In addition, we also have control of how we respond to the climate change that is happening. This means preparing for the world that we now live in — a world in which extreme events such as record-setting heat waves are not a surprise, but a routine occurrence. For instance, we can ensure that individuals — especially the most vulnerable — have access to places to stay cool (either inside their homes or in their communities), that energy systems remain functional during extreme heat events, and that public health systems are prepared for surging demand for health services.

Absent these actions, some version of this perspective — in which researchers emphasize that the frequency and magnitude of extremes are increasing, the impacts are getting worse, and the risks are intensifying — will likely be published again about this time next year. And the year after, and the year after that, in increasingly amplified, histrionic form as scientific evidence continues to mount and people’s experience continues to become more acute.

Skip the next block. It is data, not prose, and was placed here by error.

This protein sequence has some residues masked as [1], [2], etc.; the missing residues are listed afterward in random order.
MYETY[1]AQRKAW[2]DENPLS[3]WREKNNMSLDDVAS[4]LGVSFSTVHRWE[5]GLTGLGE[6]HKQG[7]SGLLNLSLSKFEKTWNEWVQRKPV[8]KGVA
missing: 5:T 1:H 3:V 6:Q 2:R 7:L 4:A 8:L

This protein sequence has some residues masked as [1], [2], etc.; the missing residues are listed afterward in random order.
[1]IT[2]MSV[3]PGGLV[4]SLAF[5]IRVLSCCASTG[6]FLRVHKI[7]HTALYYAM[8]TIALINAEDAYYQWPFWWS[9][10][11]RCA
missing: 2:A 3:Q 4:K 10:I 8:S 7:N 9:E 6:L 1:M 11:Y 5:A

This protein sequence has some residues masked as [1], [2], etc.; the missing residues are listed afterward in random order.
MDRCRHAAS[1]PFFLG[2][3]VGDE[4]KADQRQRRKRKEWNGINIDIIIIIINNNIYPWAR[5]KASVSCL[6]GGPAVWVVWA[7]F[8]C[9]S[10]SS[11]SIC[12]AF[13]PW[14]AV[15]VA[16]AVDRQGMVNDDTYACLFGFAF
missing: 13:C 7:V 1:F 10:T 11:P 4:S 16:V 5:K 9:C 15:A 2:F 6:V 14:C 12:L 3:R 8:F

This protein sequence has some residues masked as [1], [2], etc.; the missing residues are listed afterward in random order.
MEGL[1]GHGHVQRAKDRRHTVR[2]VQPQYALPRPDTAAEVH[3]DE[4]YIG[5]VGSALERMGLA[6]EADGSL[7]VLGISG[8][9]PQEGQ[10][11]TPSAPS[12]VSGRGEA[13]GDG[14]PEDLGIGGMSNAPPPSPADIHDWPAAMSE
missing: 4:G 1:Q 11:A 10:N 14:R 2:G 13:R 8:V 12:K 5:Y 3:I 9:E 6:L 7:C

Survey evidence from the U.S. and globally suggests that substantial majorities of people already think that climate change is an emergency, and that they support increased action from government, corporations and citizens. As climate researchers, we will continue to gather more evidence, and will continue to share our perspective to communicate the results. But until action is taken, it’s not clear what more or new there is to say.

Noah Diffenbaugh is the Kara J Foundation professor and the Kimmelman Family senior fellow in the new Stanford Doerr School of Sustainability.

Marshall Burke is an associate professor in the new Stanford Doerr School of Sustainability, as well as a fellow at Stanford’s Center on Food Security and the Environment.